Once your bag is checked you need to decide how to spend the next 6-7 hours. To make matters even more interesting, the Lima airport gates are open only for international flights in the evening and only open up to domestic flights at 2:30AM. That means you have two options for this lovely layover:
1. Pass the time in the airport – As I mentioned earlier, you will not be able to enter the gates or go through security so your only option in the airport is to hang out in the food court area with your carry-on luggage. Restaurants and food stalls are open 24 hours and the court is guarded by security personnel.
2. Book a room in the airport hotel – The Costa del Sol Hotel, a Wyndhm property, is attached to the airport. The advertised nightly rate is $350 for the most basic room, we asked for the “short term rate” and got a room for 4.5 hours (from 11PM to 3:30AM) for $195. The room is VERY basic, good for literally just a place to sleep that doesn’t involve a plastic food court seat. There is no way I would have paid that price five years ago but given my current economic situation, I would have paid almost anything if it meant I got even 3 hours of actual sleep.
Once you’ve made it to your plane to Cusco the rewards will start pouring in! The 4:50 AM flight offered beautiful views of the sun rising over the Andes; hope for a seat on the left side of the plane. As you come in for a landing it is clear just how high the city of Cusco is; it feels like you descend for only a couple of minutes and then you are there! The Cusco airport is tiny and your bags should be out in no time.
To get to the ancient ruins of Machu Picchu from Cusco you can either take a train or embark on the 4-day Inca Trail. If you choose to do the trail you will need to do it with a tour group or guide that will likely lead you from Cusco directly. If you decide to take the train (what we chose) you will have three classes of Peru Rail service to choose from:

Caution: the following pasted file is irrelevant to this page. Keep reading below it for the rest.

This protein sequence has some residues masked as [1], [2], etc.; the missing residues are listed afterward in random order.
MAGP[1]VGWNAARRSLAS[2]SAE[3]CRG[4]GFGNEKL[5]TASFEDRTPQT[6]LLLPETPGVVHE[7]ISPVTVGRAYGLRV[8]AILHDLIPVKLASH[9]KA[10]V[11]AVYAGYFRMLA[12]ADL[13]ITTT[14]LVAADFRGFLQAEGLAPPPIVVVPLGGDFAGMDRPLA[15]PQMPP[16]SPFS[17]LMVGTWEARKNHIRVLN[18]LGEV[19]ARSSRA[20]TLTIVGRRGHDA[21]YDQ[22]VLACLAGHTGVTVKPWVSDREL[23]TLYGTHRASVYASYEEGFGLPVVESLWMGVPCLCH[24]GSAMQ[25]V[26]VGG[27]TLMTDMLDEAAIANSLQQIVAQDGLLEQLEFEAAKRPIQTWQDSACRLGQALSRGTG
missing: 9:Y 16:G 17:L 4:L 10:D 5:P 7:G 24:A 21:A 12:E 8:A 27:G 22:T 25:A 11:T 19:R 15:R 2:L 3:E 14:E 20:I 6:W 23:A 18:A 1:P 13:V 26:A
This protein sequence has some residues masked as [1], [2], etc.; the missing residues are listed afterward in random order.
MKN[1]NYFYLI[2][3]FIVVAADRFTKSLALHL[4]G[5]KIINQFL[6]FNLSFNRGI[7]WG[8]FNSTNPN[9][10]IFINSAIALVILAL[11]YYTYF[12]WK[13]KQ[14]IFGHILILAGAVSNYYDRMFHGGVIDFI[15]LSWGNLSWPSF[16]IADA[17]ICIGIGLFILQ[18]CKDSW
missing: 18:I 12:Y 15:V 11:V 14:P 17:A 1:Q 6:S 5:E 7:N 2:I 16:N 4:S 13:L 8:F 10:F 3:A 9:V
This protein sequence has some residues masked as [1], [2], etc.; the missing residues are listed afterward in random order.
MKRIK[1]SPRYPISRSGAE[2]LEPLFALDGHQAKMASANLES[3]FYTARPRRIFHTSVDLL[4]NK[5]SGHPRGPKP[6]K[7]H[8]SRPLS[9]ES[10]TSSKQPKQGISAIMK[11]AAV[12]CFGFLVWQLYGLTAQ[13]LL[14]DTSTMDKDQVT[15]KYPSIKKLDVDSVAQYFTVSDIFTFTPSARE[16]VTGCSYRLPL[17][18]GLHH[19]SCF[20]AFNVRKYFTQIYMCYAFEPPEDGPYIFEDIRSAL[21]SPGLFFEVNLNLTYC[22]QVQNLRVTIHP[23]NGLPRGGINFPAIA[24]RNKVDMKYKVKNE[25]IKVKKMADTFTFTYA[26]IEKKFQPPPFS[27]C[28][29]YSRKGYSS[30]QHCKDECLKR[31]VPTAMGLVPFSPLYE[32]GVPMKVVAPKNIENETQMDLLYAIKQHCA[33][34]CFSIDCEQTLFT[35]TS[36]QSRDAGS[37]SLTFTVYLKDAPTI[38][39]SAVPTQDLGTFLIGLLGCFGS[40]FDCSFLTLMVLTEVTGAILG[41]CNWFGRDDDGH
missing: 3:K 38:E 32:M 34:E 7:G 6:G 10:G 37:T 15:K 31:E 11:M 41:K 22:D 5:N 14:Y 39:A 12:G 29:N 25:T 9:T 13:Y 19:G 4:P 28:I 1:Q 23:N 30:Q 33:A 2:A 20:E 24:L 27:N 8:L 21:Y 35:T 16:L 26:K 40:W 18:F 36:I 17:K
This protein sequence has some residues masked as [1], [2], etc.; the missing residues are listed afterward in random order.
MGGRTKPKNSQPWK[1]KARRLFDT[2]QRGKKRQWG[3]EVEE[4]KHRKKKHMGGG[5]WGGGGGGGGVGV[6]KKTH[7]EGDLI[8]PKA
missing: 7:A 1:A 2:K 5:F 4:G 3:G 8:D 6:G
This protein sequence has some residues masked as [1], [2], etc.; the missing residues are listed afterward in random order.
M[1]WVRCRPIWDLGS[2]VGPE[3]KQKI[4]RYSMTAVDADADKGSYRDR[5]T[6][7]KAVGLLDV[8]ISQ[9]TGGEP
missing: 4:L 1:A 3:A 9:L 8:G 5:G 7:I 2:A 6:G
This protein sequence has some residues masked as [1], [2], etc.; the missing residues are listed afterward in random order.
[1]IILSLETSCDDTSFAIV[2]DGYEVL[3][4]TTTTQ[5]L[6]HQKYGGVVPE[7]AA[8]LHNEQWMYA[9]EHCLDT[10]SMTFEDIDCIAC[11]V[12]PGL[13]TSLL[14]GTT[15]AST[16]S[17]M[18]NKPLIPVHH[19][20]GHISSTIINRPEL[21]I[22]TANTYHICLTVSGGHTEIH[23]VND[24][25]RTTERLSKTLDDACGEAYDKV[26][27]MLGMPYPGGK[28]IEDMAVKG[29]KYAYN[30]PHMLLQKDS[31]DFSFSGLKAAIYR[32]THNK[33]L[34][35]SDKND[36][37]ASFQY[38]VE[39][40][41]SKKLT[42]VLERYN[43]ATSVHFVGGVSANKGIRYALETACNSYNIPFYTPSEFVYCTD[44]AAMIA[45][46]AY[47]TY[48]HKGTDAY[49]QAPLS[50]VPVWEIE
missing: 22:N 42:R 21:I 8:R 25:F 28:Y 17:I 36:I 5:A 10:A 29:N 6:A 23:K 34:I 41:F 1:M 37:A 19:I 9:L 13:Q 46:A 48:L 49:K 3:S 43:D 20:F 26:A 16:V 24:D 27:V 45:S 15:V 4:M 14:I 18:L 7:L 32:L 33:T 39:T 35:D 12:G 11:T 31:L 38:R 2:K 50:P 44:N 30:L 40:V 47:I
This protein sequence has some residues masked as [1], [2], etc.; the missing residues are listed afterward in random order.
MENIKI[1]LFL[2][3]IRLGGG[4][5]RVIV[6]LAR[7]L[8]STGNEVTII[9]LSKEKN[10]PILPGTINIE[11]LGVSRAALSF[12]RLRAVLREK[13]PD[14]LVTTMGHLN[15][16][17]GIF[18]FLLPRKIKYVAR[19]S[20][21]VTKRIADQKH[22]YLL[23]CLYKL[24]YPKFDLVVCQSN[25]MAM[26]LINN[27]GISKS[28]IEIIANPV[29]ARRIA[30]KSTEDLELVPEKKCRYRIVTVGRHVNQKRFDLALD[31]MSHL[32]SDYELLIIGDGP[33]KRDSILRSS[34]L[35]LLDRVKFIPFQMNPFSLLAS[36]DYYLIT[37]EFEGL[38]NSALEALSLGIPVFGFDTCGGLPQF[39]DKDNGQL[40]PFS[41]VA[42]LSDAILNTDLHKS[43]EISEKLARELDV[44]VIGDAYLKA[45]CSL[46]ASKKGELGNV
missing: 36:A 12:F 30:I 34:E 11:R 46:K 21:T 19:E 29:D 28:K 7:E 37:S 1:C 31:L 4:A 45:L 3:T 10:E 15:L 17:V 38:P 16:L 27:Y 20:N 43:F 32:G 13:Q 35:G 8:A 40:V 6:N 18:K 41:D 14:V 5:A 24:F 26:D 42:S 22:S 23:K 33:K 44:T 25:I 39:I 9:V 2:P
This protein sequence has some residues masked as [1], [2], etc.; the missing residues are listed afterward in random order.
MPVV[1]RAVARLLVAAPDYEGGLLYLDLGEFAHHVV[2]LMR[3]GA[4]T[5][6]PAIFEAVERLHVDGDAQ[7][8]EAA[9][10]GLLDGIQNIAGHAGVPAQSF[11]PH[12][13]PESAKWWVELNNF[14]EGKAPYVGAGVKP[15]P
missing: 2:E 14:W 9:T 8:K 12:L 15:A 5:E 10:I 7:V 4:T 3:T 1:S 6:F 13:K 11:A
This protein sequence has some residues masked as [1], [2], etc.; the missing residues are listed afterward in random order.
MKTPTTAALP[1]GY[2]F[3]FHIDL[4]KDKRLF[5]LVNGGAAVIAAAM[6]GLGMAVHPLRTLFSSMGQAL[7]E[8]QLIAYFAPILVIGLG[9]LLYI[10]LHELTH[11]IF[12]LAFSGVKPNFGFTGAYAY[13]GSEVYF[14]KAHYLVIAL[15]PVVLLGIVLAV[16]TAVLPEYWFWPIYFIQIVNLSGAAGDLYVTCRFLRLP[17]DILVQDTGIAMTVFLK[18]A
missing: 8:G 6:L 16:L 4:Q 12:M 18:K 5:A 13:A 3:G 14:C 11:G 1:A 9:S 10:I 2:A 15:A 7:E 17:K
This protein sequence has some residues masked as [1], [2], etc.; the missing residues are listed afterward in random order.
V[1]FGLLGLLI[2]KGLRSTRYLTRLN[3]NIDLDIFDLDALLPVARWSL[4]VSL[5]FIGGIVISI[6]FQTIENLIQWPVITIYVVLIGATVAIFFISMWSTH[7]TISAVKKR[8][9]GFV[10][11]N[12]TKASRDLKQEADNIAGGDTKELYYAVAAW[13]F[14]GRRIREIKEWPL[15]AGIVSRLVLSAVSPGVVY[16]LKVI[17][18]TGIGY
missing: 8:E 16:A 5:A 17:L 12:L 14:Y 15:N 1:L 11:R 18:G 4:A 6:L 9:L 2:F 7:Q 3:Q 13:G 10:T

- Expedition (~$65 each way) – Not all seats have great views, food and drinks for purchase.
- Vistadome (~$80 each way) – Mid-range, all seats assigned and have great views; snack and non-alcoholic beverages included
- Bingham (~$400 each way) – High-end train run by the Orient Express includes a full meal service, entertainment, high-end alcohol and a private lounge area at the train station with cocktails and passed Hors d’Oeurvres.
You also have the option of two itineraries:
- Cusco’s Poroy station – a 20 minute car ride from the Cusco airport and ~3.5 hour train ride.
- Ollantaytambo station – a 1.5 hour car ride from Cusco airport and ~1.5 hour train ride. If the Poroy tickets have sold out, this is a perfectly fine option. Located in the Sacred Valley, you can even plan to stay in the area for a night or two before heading to Aguas Calientes as there are many ruins and hikes to explore here.
We chose to take the Vistadome from Poroy station and were very happy with our choice. The Vistodome features tall side windows and roof windows for maximum viewing pleasure.
Each ticket also includes a large “snack” of local foods.
No matter which option you chose, the scenery will not disappoint.
If you have the means, there is only one option in my mind of where you should stay in Aguas Calientes and that is the Inkaterra Machu Picchu Pueblo Hotel. At $500+ per night the rooms are a splurge for sure, but the eco-resort transports you to a rainforest far away from the touristic stress of Aguas Calientes. See my full review of the hotel here.
Our room even came with its own private pond filled with water from the natural hot springs.
Aguas Calientes is a city built on tourism, there are dozens of places to eat, but only very few are worth your money or precious stomach space.
If you are lucky enough to stay at the Inkaterra, where dinner is included and therefore only have time for one meal in town, you absolutely must eat at the Treehouse. The Treehouse uses traditional Peruvian ingredients and highlights them in crazy tasty artistic ways. We ate there twice during our visit. The restaurant also offers cooking classes, if we had more time I would have enjoyed checking them out.
Another traveler favorite with an eclectic vibe is Indio Feliz. The food was good, portions were HUGE and the ambiance was one of a kind. Unless you are starving, I’d opt for the a la carte, rather than the set menu. A must try is the avocado and papaya appetizer.
What tips do you have for new travelers to Machu Picchu??